In our time, followers of the Crucified Christ strive for even greater esteem. Amidst famine and refugee crises, some Cardinals and Bishops wear a ‘capa magna’ with many metres of expensive material in red or purple. What a contrast with the poor Crucified Jesus.

Since my ordination almost forty-eight years ago, I have never liked being called by the title, ‘Father’. There is only one High Priest who carries to His Father in Heaven the wounds of the Cross. He goes back to His Father having refused Him nothing. All other priests, like me, take priesthood from the only true priest. All the baptised share in Jesus’ priesthood being baptised to be priests, prophets and kings in Jesus’ footsteps.

Our world is turned upside down by the message of Jesus. The first are named as last and the last as first. Sounds crazy until it is realised that Jesus starts with the helpless innocence and beauty of a child. In His days, the child did not rate as significant – at best, seen but not heard. Each weekend at St Joseph’s, I see your love for your children. They are precious, and models given by Jesus to remind us of how his Kingdom will look.

Slavery isn’t acceptable in a civilized society. Strong efforts must continue to rescue men, women and children from the control of others who want to “own” them. Enslaved people must be free to live with the dignity of one who has been created by God.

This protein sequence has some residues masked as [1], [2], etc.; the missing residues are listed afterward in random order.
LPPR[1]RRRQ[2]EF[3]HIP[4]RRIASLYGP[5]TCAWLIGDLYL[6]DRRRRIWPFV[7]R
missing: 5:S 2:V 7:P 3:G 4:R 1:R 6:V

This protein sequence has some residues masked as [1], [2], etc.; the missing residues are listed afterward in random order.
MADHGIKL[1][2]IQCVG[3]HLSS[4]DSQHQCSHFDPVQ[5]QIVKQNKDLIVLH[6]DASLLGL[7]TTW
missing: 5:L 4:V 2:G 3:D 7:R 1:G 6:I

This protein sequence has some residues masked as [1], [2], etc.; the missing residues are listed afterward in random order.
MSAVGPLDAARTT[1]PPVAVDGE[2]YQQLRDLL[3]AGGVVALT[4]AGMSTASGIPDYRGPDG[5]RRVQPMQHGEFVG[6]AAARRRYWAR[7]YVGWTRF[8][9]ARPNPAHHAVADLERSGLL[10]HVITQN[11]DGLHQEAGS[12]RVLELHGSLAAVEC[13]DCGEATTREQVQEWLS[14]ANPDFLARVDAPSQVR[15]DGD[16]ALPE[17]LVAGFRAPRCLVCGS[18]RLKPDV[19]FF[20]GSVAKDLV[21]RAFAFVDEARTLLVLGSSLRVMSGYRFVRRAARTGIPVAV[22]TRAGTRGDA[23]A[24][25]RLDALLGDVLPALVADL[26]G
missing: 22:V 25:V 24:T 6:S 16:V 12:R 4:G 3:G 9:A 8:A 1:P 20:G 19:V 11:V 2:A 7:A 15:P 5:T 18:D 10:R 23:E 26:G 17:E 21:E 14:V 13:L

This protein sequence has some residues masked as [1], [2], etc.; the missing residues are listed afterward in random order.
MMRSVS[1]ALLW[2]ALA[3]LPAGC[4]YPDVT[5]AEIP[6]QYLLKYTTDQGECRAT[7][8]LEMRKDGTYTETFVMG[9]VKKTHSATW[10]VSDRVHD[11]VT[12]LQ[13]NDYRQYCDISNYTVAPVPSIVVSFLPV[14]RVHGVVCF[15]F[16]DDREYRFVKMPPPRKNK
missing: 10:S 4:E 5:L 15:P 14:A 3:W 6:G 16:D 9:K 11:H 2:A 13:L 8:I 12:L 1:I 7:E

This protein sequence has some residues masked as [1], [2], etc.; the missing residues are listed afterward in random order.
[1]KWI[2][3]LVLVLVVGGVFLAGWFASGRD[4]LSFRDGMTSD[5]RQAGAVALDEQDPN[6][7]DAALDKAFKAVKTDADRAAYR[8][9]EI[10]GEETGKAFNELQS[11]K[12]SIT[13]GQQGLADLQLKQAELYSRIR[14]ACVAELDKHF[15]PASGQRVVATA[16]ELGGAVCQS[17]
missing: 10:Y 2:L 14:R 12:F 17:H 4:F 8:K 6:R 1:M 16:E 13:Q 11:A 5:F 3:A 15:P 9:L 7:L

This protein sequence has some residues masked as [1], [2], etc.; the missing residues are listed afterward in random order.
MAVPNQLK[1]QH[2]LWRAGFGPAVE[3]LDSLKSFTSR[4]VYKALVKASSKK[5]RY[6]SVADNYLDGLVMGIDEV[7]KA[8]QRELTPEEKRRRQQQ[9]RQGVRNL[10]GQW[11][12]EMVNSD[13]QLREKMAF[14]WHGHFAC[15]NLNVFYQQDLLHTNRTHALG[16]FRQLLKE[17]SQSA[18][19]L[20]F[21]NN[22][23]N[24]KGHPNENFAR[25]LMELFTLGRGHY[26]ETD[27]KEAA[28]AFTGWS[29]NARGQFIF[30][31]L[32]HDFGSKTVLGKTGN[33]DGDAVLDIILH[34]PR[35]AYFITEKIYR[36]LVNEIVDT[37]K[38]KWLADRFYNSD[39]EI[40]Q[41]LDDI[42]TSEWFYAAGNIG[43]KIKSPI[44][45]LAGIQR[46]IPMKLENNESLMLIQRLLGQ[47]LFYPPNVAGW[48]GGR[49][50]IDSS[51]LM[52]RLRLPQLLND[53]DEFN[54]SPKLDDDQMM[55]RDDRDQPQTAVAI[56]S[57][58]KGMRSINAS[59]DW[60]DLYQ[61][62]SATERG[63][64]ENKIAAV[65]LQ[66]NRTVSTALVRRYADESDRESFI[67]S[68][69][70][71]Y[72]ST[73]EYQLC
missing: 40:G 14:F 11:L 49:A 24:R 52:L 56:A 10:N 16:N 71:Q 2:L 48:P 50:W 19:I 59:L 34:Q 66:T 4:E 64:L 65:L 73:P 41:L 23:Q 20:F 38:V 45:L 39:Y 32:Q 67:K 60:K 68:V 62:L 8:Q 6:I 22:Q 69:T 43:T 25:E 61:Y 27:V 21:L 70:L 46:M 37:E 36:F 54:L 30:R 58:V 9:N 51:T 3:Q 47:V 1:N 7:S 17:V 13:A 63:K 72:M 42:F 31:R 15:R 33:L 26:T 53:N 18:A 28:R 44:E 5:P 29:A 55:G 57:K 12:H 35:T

Turning the accepted wisdom of the world on its head, Jesus tells us that if we want to be first, we must become the slave of all others. What a teaching! That is, until we realise that Jesus gave up divinity and emptied himself taking the form of a servant [a slave]. He washed feet at the Last Supper, the work of a lowly household slave.

Privileged to receive Jesus in Holy Communion, He joins His heart to mine, calling me to become like him in all things, including the privilege of being your servant and servant to His people.

          

28th Sunday in Ordinary Time 2018

Weekend Reflection – for you.  Aidan Troy, C.P. - just my view!


Wealth or riches are not bad or sinful in themselves. Before the coming of Jesus, wealth and riches were seen as signs of God’s blessing. For instance, recently at daily Mass the First Reading traced the story of Job. When he was wealthy, he was considered as greatly blessed. When he lost everything, he was thought to have sinned in some serious way.

Yet, Jesus in the Beatitudes told us, “Blessed are you poor, for yours is the Kingdom of God” [Luke Chap. 6: 20] It is interesting that this is first beatitude that Jesus spoke. He must have seen it as important. Luke reports Jesus, “The Son of Man has nowhere to lay his head” [Luke: 9:58] He was homeless once He left Nazareth to gather disciples.

This tiny background given above may help us to pray about the story in St Mark’s Gospel today. Jesus is setting out on a journey and this man doesn’t want to miss becoming a dedicated follower. So, he runs to meet Jesus. He kneels before him. He puts a question to Jesus, “what must I do to inherit eternal life?” It strikes me that this is a good person on a search for something. He didn’t yet know that he was really searching for Someone, namely, Jesus.

The fact that the man before Jesus in this story has no name, seems to be deliberate – it is any woman or any man looking for ‘more’. If this is true, what a lovely reception we get when we approach Jesus:

  • Jesus looks steadily at us
  • Jesus loves us
  • Jesus says, ‘There is one thing you lack’.

The man was attached to his wealth and that was where his heart was. He did not have any idea that following Jesus would involve giving all his heart to Him. This is tough. This is a good man who has kept the Commandments since the age of reason. No wonder his face fell and went away sad. He couldn’t let go and take the risk of following Jesus, the poor One.